People magazine features weight loss success stories -- but NO low-carb?!
I was standing in line today at Wal-Mart buying some stuff using a gift card I got for Christmas when I noticed the front cover of the January 9, 2006 issue of People magazine with a picture of two beautiful women on with a blaring all caps caption that read "Half Their Size!"
Of course, that immediately caught my attention and I started reading the article about all of these amazing weight loss transformations featuring 10 people who cumulatively lost over 2,000 pounds. WOW! What an inspiring message just in time for the new year. I was reliving some of my own pain and struggles losing weight in the stories of these weight loss champions.
But as I was looking through the front cover feature story, I couldn't help but notice something rather peculiar about these weight loss success stories -- NONE of them lose weight using the low-carb lifestyle. There were ones who had success on Jenny Craig, low-fat, Metabolife, low-calorie, portion control and others. But not even ONE of them had lost their weight by livin' la vida low-carb.
Really? You're kidding me, right? Of all the weight loss success stories they could find out in the United States of America, they couldn't even locate ONE low-carber to feature in their story? That sounds a little fishy if you ask me.
Why wouldn't People magazine want to feature a low-carb weight loss success story in an article about people who are now "Half Their Size?" There are plenty of examples of low-carb weight loss success stories from this past year that they could have chosen from, including John Smith who lose 300 pounds, Kent Altena who lost 189 pounds, or Karen Kimball who lost 148 pounds -- ALL of them on a low-carb program.
While it is admirable for People magazine to share such inspiring messages of hope and inspiration to their readers about the weight loss success of average, everyday Americans to help encourage people who need to lose weight to do it for themselves, it is blatantly dishonest to completely ignore a weight loss method that millions upon millions of people are still using to effective shed the pounds and get healthy.
I have lost nearly half of my original weight of 410 pounds thanks to the low-carb lifestyle and have been overwhelmed by the outpouring of love, support and admiration for what I am doing here at my blog and with my book. To deny that genuine weight loss has happened to people like me, John, Kent, and Karen is unfairly skewing the numbers against low-carb living. That is also denying the general public the whole truth about the best methods for weight loss available to them.
If I was your average Joe reading this People magazine article, then I would conclude that NOBODY is doing low-carb to lose weight anymore or else they would have shown at least a singular example. But it wasn't in there. Was it a simple act of omission by the People magazine editor or did they purposely avoid any and all low-carb weight loss successes for whatever reason?
Why don't we ask the editor of People magazine that question for ourselves? You can write to them at Editor@people.com. If they simply forgot and are willing to print a follow-up story with low-carb weight loss stories, then all can be forgiven for the oversight. But if they choose to ignore our request for them to acknowledge low-carb weight loss successes, then we can only conclude that they intentionally did it to express their personal disgust for this way of eating.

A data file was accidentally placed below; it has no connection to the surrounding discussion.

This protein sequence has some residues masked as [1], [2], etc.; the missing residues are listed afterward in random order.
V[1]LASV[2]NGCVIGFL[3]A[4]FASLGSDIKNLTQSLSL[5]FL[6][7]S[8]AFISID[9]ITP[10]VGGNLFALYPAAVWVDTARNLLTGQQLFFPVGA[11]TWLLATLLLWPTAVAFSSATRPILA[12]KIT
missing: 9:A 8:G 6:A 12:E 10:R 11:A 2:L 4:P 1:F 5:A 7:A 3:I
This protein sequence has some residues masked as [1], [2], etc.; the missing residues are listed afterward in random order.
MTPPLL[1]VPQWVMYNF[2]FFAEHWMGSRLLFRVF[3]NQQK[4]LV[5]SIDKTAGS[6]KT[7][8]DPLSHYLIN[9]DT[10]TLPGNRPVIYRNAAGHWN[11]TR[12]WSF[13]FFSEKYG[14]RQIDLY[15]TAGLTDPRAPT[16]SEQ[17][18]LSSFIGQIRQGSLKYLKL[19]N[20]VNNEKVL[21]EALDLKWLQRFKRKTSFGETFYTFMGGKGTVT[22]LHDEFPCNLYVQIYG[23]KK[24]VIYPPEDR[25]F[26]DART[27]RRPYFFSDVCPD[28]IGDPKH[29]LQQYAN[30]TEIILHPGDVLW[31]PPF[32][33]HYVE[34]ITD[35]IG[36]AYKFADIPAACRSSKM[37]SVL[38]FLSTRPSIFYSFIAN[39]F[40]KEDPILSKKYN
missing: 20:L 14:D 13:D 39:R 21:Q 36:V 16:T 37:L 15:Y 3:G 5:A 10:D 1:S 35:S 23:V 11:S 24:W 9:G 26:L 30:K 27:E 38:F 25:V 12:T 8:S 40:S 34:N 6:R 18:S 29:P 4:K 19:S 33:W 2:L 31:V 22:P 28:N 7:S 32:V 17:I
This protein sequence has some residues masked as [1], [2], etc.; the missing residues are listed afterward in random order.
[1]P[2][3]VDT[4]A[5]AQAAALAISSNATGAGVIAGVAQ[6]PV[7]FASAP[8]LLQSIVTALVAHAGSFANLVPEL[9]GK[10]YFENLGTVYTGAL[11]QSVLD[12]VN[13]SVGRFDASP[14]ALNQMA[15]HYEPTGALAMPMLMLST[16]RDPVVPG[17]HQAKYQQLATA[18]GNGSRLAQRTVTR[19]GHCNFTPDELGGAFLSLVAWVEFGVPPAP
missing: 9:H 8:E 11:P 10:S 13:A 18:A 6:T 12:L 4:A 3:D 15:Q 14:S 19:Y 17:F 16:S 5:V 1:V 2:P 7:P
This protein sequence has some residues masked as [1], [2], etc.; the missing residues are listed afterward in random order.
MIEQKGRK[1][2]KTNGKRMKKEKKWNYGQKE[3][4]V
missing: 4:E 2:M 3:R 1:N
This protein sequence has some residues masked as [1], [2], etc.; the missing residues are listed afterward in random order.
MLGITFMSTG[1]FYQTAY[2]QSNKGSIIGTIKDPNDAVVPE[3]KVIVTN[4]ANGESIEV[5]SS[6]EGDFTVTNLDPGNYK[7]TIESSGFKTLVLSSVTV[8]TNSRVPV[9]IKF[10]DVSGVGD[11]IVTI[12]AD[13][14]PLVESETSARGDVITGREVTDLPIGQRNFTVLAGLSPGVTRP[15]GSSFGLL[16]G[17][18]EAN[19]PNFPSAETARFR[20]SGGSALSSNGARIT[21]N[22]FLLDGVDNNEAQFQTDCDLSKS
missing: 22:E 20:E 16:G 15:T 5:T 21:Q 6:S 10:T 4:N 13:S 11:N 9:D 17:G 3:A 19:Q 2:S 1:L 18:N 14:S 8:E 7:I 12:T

Which is it People magazine?
1-1-06 UPDATE: Well, we have an interesting twist in this story now because I heard from one of the low-carb weight loss champions I listed in this post was actually contacted by People magazine for possible inclusion in this article.
Kent Altena has a strikingly similar story of incredible weight loss on low-carb as I do and looks great:
Here is what he wrote to me in an e-mail today:
It's funny you should mention this article because I was actually contacted by a People magazine writer presumably to do a story about my weight loss. She found my name and e-mail address off another website and their weight loss success stories. I am not sure if the contact by People was for this particular issue, but I assume it was.
I had a long discourse with the People reporter and I actually know of her through another person on the Atkins Diet Bulletin Board that I run. I forwarded before and after pictures as well as a magazine-ready article about my success story.
Guess what? I never heard back from People magazine at all. So not only did they not highlight a low-carb weight loss success story, but they intentionally ignored an article that was already written for them. I am not the conspiratorial type and could certainly believe it was due to my nonphotogenic look, but the editors of People magazine certainly had at least one low-carb success story to choose from for their article.
Is this an intriguing turn of events or what? So it does appear the eidtors of People magazine purposefully passed over an amazing low-carb weight loss success story despite the fact that he had provided everything they needed to run his story. Now I REALLY think we should all send an e-mail to the editor of People to express our concerns.
What will they have to say for themselves about this blatant act of omission?!